In a preferred embodiment of the present invention, Web browser 12 and e-mail client 14 are installed in the user's home PC or laptop. The home PC or laptop is preferably a PentiumŪ or MacŪ based computer. Enhanced e-mail server is part of an ISP and paths 1,2 and 4 are one phone connection line through a Plain Old Telephone Service (“POTS”) line.

FIG. 2 shows the process in which a user receives Web information via an e-mail message according to an embodiment of the present invention, using the elements shown in FIG. 1. The user begins by invoking the enhanced e-mail server 11 via the client e-mail 14 with a search request e-mail at step 21.

Examples of screens user 15 uses to begin this process are shown in FIGS. 5 and 6. More specifically, user 15 hits the “Web Searching” area of toolbar 601 of screen 600 shown in FIG. 6. Client e-mail 14 responds by displaying pop-up window 703 and enhanced e-mail server 11 logs on to the Web. As described before, this log on process usually involves an Internet Service Provider (ISP). Once logged on, the enhanced e-mail server opens the search engine 13 and the Web browser 12 at step 22. Part of pop-up window 703 is prompting user 15 on whether he/she wishes to receive the desired Web pages as part of a hit list or bundled in e-mail messages at step 23. If the user desires a standard search engine hit list, the search engine will supply it at step 24. Step 24 is an indication that the user does not want to take advantage of the present invention's e-mail capabilities. Depending on the exact implementation of the present invention, the e-mail server 11 and client 14 may shut down and pass the user off to the Web browser or the e-mail functionality may remain open so that user 15 may use them as a conduit for the displayed Web pages.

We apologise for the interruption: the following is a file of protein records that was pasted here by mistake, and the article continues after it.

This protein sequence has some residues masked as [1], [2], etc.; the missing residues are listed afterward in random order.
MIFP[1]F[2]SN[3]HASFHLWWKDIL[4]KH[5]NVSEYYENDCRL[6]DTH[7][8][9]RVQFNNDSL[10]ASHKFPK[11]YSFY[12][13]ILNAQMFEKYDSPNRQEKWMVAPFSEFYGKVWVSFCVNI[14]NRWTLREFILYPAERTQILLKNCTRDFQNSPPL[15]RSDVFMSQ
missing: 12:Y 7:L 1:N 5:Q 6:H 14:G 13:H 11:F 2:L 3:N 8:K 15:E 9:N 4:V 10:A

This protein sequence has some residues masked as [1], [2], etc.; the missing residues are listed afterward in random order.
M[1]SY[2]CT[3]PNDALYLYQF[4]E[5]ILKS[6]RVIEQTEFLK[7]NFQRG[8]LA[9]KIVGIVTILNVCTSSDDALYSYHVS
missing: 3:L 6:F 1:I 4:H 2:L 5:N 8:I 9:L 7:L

Should the user decide to receive the search engine's hits in e-mail format at step 23, the user enters his/her search terms at step 25, activates the button indicating his/her desire to receive the search results via e-mail and enters the number of links he/she wishes to receive. To better understand this concept, reference is made to FIG. 4 which is a representation of Web pages and links between the Web pages.

In FIG. 4, three levels of Web pages are shown as an example. Page 511 is called “Page 1” and is a home page or a starting page. In a Web site that contains many pages, this is generally considered the first page through which all other pages are accessible via the links. Link 512 goes from level 510 to level 520 and allows user 15 to view page 521, called “Page 2A,” from page 511. Links 513, 522, 523, 525, 532 and 533 similarly link a page from an upper level with a page on a lower level. Links 536 and 538 link pages together on the same level while links 535 and 539 link pages on a lower level with pages on a higher level. It should be appreciated that “level” is only used to describe the fact that one Web page contains a link to another Web page such that pages 534 and 537 can also be described as being on two different levels via links 536 and 538.